The Speaker may become overwhelmed with what bubbles up for them. They may become angry during the questions that pushes them (a little.) They may cry when they realize the lizard brain voice that’s hounded them all these years, can be ignored, set aside, or gently tolerated. They may become overwhelmed with joy at what they learn about themselves, and how well they are supported.
This means it may be extremely difficult for them to recall what they actually said. They may not remember their own truth, or the truths others will share with them. It can happen with all of us. And it’s more common than you’d think.
Your notes may be the only record they have about all that transpires.
It’s important to get it right.
THE QUESTIONER: Start with the person who is the most familiar with how this works. Hint: This first time, it will be YOU, since you’ve gotten a head start with all these articles!
You will set the tone and establish the rules. You will maintain the rules. (The rules are pretty straightforward (next week’s article!) and I’m guessing you can already guess some of them now.
You can ask more questions, outside of the Four Questions, to help frame the question itself. Because we are often unfamiliar with the idea of talking, with no interruption, until we’re done, the responder may stop speaking very soon into the process. You may have to “break it down” into smaller “bites” for them. You may have to ask them for clarification: “Can you give me an example of what that looks like?” “Can you describe that for me?” “What else do you see?” etc.
When someone gets distracted by the unlikelihood of getting what they want (“I know there’s no way that could happen…”), you will get them back on track. “Just give your biggest vision for what you want. Don’t try to figure out HOW it’s going to happen, just imagine it for now.”
When someone gets negative or self-judgmental “I know I’ll never be good enough…”, gently lead them back. “In a perfect world, what would that look like?” “If you knew you could not fail, what would you strive for?”
And when it gets hard, you will hold their feet to the fire, until you know they are speaking their truth. (More on how you’ll know, later.)
Don’t worry about doing it perfectly! I’ve done it many times, and I always feel like I suck at it. And just when I think I’m doing it wrong (I get a lot of push-back, even anger), that’s when the breakthrough happens.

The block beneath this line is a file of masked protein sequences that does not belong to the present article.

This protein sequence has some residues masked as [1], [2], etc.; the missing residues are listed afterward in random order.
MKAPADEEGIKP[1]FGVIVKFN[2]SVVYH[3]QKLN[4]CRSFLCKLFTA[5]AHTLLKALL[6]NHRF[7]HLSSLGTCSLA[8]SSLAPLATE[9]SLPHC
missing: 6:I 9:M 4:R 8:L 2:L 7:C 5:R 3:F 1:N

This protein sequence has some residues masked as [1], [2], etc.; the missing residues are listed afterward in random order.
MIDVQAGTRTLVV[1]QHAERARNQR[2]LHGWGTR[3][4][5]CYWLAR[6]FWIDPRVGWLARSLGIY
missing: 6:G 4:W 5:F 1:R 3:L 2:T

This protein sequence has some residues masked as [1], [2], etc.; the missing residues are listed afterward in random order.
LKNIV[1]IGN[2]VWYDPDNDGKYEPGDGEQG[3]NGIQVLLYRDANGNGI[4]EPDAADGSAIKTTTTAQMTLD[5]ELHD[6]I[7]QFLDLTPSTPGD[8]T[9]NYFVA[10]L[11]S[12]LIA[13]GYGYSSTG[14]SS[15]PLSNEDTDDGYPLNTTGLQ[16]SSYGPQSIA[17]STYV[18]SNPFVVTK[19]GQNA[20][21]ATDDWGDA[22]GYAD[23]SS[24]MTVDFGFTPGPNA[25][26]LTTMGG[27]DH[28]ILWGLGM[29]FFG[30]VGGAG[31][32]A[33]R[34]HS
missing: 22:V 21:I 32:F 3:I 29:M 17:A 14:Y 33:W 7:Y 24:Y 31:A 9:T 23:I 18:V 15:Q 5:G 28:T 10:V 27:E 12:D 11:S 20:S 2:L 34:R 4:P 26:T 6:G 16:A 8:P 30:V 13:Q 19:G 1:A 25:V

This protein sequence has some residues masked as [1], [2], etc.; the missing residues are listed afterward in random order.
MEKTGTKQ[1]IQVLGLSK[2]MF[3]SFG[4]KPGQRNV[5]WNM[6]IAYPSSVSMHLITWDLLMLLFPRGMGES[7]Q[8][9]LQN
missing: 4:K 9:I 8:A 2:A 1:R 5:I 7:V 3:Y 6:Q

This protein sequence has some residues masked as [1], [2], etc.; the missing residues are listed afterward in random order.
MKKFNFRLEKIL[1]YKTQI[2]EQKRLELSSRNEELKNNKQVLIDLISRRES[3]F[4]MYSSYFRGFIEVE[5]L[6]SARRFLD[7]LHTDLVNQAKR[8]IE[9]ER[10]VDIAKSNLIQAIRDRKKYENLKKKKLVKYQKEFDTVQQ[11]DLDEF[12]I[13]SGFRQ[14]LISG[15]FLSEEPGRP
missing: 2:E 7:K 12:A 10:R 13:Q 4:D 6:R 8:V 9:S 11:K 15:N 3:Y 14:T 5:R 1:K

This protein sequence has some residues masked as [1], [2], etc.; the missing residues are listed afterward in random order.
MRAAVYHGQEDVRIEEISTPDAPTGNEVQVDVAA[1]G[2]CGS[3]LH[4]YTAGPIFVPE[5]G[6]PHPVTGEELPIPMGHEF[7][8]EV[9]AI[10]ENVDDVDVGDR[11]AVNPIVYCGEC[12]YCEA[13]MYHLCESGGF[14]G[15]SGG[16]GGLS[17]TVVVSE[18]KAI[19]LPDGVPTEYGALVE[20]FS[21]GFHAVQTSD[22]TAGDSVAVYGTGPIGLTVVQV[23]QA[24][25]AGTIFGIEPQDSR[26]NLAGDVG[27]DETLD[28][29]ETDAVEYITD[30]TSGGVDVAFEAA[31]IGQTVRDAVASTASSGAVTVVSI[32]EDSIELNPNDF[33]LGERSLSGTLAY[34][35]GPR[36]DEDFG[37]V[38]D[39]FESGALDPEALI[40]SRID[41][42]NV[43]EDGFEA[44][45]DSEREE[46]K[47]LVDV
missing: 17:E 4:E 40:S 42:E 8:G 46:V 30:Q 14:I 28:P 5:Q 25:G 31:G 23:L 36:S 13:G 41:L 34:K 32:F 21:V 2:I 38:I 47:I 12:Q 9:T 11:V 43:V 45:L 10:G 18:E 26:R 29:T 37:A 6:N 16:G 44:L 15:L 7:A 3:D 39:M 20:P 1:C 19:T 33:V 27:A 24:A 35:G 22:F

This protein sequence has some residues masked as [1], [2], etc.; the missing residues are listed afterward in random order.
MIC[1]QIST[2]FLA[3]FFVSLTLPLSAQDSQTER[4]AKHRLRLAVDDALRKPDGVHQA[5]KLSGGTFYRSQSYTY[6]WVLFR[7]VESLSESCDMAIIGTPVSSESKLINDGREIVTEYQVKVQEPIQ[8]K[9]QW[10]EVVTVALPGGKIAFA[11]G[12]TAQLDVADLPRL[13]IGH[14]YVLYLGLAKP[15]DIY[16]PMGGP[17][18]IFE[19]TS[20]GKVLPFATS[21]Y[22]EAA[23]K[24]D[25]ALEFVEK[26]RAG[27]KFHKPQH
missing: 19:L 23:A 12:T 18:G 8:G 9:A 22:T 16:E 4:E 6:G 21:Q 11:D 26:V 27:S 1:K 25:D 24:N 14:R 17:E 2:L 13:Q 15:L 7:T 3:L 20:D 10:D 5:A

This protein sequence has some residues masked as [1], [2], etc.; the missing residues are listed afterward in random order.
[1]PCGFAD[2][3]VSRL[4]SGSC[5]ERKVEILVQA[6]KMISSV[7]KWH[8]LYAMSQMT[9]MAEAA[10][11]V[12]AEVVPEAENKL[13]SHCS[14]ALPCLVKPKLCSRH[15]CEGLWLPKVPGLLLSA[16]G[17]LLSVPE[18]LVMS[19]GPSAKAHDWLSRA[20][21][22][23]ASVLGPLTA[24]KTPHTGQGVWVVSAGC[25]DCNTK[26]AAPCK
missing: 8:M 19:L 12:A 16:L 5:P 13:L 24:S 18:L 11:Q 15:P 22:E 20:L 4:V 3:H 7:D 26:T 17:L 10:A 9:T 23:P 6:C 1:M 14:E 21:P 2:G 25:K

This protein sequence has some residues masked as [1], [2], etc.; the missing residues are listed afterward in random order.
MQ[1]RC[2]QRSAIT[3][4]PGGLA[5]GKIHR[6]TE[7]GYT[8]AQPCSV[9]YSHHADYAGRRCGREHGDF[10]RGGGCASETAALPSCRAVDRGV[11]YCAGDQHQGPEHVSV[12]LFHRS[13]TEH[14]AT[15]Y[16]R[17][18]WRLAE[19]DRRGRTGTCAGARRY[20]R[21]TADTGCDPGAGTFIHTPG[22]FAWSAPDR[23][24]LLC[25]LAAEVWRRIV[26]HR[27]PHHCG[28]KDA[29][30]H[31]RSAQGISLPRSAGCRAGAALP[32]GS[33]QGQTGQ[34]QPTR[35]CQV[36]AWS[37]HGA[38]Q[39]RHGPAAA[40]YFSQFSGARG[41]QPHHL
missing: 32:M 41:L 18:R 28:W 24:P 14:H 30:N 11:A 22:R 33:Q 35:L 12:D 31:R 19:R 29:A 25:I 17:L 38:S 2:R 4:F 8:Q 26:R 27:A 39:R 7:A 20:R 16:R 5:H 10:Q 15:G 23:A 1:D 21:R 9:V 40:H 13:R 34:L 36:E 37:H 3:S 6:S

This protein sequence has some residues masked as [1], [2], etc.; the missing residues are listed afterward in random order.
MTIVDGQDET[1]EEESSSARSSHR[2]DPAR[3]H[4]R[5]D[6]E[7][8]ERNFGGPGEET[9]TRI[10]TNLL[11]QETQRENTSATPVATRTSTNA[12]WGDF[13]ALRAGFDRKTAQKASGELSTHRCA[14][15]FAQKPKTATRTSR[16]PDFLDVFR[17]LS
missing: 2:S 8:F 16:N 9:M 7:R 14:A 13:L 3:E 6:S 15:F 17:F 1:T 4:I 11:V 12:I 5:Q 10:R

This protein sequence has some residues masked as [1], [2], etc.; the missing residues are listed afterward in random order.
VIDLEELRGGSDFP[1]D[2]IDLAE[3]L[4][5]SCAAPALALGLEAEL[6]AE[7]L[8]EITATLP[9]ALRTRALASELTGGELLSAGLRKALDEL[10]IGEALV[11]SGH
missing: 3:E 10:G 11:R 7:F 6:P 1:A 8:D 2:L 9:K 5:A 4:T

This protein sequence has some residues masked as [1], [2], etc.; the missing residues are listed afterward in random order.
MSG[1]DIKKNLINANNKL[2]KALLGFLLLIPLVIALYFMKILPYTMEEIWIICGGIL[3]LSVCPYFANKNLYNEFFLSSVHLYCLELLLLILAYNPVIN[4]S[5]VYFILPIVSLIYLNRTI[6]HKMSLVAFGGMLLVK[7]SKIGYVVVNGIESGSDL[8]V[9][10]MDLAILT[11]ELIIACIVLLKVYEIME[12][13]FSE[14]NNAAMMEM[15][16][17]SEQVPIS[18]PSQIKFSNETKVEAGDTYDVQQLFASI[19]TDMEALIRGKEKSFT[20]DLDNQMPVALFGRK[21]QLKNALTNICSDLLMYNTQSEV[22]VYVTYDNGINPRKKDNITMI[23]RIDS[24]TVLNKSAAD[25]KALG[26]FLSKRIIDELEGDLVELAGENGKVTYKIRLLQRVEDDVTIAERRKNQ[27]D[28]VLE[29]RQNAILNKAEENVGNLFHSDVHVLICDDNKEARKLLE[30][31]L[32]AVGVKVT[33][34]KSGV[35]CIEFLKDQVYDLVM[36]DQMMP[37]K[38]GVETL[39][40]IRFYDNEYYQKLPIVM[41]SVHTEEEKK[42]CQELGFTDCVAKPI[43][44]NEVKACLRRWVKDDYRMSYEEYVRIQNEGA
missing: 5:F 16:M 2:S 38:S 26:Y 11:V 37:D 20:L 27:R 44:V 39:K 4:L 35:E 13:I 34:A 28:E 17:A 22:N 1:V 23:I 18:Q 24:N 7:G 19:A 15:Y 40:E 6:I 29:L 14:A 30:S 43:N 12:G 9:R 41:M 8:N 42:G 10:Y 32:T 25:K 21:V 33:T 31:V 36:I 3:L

Sometimes, just knowing someone is listening, someone cares what we want, knowing others want us to have what we want, is all we need to keep moving forward.
Also, these aren’t permanent “roles”. In fact, in a perfect-sized group, you will all have a turn at them, at every meeting!
Everyone should have the opportunity to speak, at every meeting. (You can get a “bye” occasionally, for certain reasons. More later.)
Everyone should have the opportunity to question, and to scribe. Even if you feel you aren’t great at asking the questions, you can learn. Practice, right?
If the group feels you have skills as a questioner or scribe, and you’re up for it, it’s okay to do it more often. I LOVE taking notes for people, so if nobody else is keen on it, I volunteer.
But I also recognize that someone else may hear something differently than I do. That’s important!
Next week, we’ll go over the rules that ensure the safety and privacy of what is shared during these group sessions.
Until then, your home is to practice listening. At your next conversational opportunity, focus on really listening to what the other person is saying. I can be really bad at that. I’m all there with the, “Me, too!” and the “That happened to me once!” Sit on the impulse to “fix it”.
In fact, simply focus on sitting. And listening. Maybe asking for more information or clarity. Or simply nodding, and saying, “And then what happened?” and “How did you feel about that?” and “What are you going to do about that?”
You may be surprised at what you’ll hear. (I accidentally typed “heart” instead of “hear”! Hmmmm……!!
Your homework today:
Have you ever been listened to, deeply?
What was it like?